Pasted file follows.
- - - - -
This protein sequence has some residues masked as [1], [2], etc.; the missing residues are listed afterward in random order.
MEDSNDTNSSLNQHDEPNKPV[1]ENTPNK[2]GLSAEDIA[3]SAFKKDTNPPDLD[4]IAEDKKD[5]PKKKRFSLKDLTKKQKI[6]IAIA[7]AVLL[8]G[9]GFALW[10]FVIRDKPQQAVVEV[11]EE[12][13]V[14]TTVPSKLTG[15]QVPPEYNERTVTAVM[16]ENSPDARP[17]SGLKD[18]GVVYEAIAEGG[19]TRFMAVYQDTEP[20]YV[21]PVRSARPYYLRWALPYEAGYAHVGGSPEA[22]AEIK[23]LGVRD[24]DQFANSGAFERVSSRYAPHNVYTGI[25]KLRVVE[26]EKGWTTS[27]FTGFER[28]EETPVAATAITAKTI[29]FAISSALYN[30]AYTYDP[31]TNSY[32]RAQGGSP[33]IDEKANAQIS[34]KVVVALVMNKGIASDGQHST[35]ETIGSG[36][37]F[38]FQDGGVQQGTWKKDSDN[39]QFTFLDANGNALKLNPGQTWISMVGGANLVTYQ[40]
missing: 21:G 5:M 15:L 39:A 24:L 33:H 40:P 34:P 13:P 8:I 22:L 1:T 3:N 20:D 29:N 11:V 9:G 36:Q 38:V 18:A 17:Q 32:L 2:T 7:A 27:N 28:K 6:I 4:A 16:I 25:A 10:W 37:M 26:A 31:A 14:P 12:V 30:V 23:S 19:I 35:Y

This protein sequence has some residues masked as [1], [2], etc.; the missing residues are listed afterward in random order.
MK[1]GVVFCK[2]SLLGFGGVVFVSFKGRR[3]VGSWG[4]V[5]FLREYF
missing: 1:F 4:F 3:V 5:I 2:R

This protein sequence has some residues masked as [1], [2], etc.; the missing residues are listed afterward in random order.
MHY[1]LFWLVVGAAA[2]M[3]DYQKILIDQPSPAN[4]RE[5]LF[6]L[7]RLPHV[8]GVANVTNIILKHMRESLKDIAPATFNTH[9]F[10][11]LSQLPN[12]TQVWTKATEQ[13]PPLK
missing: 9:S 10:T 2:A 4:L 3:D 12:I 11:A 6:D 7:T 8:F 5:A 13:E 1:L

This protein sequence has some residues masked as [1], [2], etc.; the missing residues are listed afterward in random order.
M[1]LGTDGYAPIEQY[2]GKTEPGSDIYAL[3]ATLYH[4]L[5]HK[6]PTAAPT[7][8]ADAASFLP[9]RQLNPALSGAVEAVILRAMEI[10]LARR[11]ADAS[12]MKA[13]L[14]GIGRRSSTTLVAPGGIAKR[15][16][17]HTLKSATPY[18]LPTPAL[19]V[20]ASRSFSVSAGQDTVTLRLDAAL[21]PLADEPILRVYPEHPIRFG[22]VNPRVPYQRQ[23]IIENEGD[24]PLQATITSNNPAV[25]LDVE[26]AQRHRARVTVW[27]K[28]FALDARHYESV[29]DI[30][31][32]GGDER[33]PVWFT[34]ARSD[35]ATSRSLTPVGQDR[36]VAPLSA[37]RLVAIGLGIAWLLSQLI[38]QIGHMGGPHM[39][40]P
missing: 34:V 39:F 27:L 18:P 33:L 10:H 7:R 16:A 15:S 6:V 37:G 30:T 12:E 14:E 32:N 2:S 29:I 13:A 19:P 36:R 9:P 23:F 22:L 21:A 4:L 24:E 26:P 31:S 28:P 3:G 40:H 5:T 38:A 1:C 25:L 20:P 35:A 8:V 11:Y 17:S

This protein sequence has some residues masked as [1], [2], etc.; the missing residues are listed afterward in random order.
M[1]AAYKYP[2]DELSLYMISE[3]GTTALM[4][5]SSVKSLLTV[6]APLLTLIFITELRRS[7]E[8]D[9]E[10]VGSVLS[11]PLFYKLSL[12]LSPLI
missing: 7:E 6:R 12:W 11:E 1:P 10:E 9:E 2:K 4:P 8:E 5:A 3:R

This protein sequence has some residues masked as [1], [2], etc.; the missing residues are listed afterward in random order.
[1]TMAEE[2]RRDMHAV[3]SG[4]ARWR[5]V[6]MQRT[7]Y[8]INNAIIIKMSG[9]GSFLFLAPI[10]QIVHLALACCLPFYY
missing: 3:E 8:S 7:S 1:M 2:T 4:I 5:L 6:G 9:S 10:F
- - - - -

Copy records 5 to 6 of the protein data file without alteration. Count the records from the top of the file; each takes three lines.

This protein sequence has some residues masked as [1], [2], etc.; the missing residues are listed afterward in random order.
M[1]AAYKYP[2]DELSLYMISE[3]GTTALM[4][5]SSVKSLLTV[6]APLLTLIFITELRRS[7]E[8]D[9]E[10]VGSVLS[11]PLFYKLSL[12]LSPLI
missing: 7:E 6:R 12:W 11:E 1:P 10:E 9:E 2:K 4:P 8:E 5:A 3:R

This protein sequence has some residues masked as [1], [2], etc.; the missing residues are listed afterward in random order.
[1]TMAEE[2]RRDMHAV[3]SG[4]ARWR[5]V[6]MQRT[7]Y[8]INNAIIIKMSG[9]GSFLFLAPI[10]QIVHLALACCLPFYY
missing: 3:E 8:S 7:S 1:M 2:T 4:I 5:L 6:G 9:S 10:F